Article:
The Attitude of Murder by Nedra Tyre     7/10
On a beautiful day, the routine walk of retired Alexander Hull is extended, taking him to an unfamiliar neighbourhood. Having lost his hearing, Hall's perception of physical attributes has become heightened, or so he believes, and looking through an upstairs window he is convinced he has witnessed a murder. He is then struck with the dilemma that many an unwitting eyewitness to a possible crime has faced: how to convince the authorities?

This story is focused not primarily on the crime, but on the character of the witness. The plot is mere trope for the development of our protagonist: a lonely widow with limited funds, who has little in life but a small apartment and a tight routine. There is natural empathy toward Mr. Hall (he even reminds me, to a certain degree, of my dad), and the reader believes what he saw while sympathizing with his meagre canned dinners and rising costs of food. There is a great tragedy here, in that Mr. Hall succumbs to being a man with no purpose to serve.

Anthologized in Alfred Hitchcock's Let it All Bleed Out (NY: Dell Publishing, 1973), which also includes another story from this issue, the lesser "The Hand."

Poof! by Syd Hoff     6/10
In the middle of the night, Charles Bergman hears a voice clearly informing him that the world will be coming to an end, and that he will be the sole remaining survivor. He immediately awakens, and kisses his wife goodbye, inadvertently waking her. We are meant to wonder whether Bargman has lost his grip on reality, or if really he is fated to become the last man on Earth. We do not wonder for long, as the story skips quickly to its conclusion.

Very short and overall forgettable, but fun enough while it lasts. Hoff was a popular cartoonist in his day, and had a handful of stories published in the pages of AHMM, Ellery Queen's Mystery Magazine, Mike Shayne Mystery Magazine, Charlie Chan Mystery Magazine, and some others. Four of his short stories have been included in AH: Presents anthologies: "A Hundred Times" in Alfred Hitchcock's Hard Day at the Scaffold (NY: Dell Publishing, 1967), "The Human Fly" in Alfred Hitchcock's Death-Mate (NY: Dell Publishing, May 1973), "The Ghost and Mr. Grebner" in Alfred Hitchcock's Behind the Death Ball (NY: Dell Publishing, November 1974), "Older than Springtime" in Alfred Hitchcock's Coffin Break (NY: Dell Publishing, May 1974), and "The Ghost and Mr. Grebner" in Alfred Hitchcock's Behind the Death Ball (NY: Dell Publishing, November 1974.

Hand by William Brittain     6/10
A major traffic jam brings cars to a standstill. Edward Julian is stuck behind a green Chevy, frustrated at the delay, when he notices the vehicle to his left, its suspicious female driver, and a sheet in the back seat which is exposed to reveal a hand with a stream of blood. As with "Attitude of Murder," how does our unwitting eyewitness convince the police that a murder was committed? Particularly when the local homicide detective is overly tired from working two straight shifts?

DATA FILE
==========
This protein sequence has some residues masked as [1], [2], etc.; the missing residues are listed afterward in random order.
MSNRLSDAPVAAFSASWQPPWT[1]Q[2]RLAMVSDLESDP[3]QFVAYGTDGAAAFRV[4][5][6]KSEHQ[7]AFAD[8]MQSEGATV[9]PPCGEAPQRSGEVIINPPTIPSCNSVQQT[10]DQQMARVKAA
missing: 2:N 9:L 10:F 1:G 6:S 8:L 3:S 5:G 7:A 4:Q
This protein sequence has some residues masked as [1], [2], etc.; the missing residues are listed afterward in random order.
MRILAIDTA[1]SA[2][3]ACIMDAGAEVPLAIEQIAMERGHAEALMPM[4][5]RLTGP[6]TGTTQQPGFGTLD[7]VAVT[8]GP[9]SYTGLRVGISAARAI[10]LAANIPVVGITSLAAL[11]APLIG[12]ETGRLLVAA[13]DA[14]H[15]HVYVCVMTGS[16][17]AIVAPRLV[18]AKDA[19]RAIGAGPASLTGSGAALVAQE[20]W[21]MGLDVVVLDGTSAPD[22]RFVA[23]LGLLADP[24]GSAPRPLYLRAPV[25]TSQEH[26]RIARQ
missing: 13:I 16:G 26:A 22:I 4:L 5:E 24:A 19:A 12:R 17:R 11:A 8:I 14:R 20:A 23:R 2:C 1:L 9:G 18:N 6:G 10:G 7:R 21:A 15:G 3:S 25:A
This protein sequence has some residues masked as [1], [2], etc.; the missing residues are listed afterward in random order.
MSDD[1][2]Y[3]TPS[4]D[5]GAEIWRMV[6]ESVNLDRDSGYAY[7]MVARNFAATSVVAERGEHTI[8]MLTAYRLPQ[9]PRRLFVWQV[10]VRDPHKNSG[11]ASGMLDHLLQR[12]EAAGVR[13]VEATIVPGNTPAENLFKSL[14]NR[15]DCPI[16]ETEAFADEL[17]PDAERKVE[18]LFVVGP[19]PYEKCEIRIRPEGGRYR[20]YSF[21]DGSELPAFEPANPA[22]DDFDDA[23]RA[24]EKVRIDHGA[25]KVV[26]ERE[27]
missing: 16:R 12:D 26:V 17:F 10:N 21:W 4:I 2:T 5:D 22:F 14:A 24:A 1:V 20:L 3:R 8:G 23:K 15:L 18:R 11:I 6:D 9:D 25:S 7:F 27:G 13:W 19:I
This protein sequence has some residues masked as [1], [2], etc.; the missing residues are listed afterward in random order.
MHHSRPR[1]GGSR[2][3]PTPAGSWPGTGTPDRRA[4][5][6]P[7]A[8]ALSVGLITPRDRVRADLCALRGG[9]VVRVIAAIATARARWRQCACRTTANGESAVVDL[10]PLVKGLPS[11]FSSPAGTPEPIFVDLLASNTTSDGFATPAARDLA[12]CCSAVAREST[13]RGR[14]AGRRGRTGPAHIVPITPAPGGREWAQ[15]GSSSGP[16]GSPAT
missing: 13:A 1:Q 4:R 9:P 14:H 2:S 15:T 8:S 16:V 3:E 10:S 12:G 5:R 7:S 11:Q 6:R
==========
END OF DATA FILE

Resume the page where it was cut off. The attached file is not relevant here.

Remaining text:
Predictable, and with an ending that's a bit wonky as it transforms into an unnecessary action sequence. Since it's post denouement, it's just tiring. However, the first part is well done.

Anthologized in Alfred Hitchcock's Let it All Bleed Out (NY: Dell Publishing, 1973), which also includes another story from this issue, the superior "Attitude of Murder."

Doing His Hamlet Thing by Lee Chisholm     6/10
At the Benigno police station, Lieutenant Michael O'Shea is facing his once high school English teacher. As a student, O`Shea had complained to Miss Dawson about Hamlet's methodical, inactive method, and his teacher's response was that Hamlet was taking his time, mulling things over as he tries to unravel the mysteries that abound in the plot. Now, as O'Shea interrogates Miss Dawson about the corpse of a small-time crook that was recently discovered nearby, along with some old clippings found in the dead man's wallet, O'Shea is taking his time piecing together his theory of the motives behind the man's death. He is doing his Hamlet thing.

Another entertaining, brief little story. Predictable, but well laid out and I do like the concept. What I like most is the idea that this teacher, doing her best to educate a disinterested student, may have planted the seed that led to her unravelling; that her guidance that influenced his bright future, uncovered her dark past. Maybe a few Shakespeare references might have made it a little more fun. Or maybe not.

Memory of a Murder by Clark Howard     5/10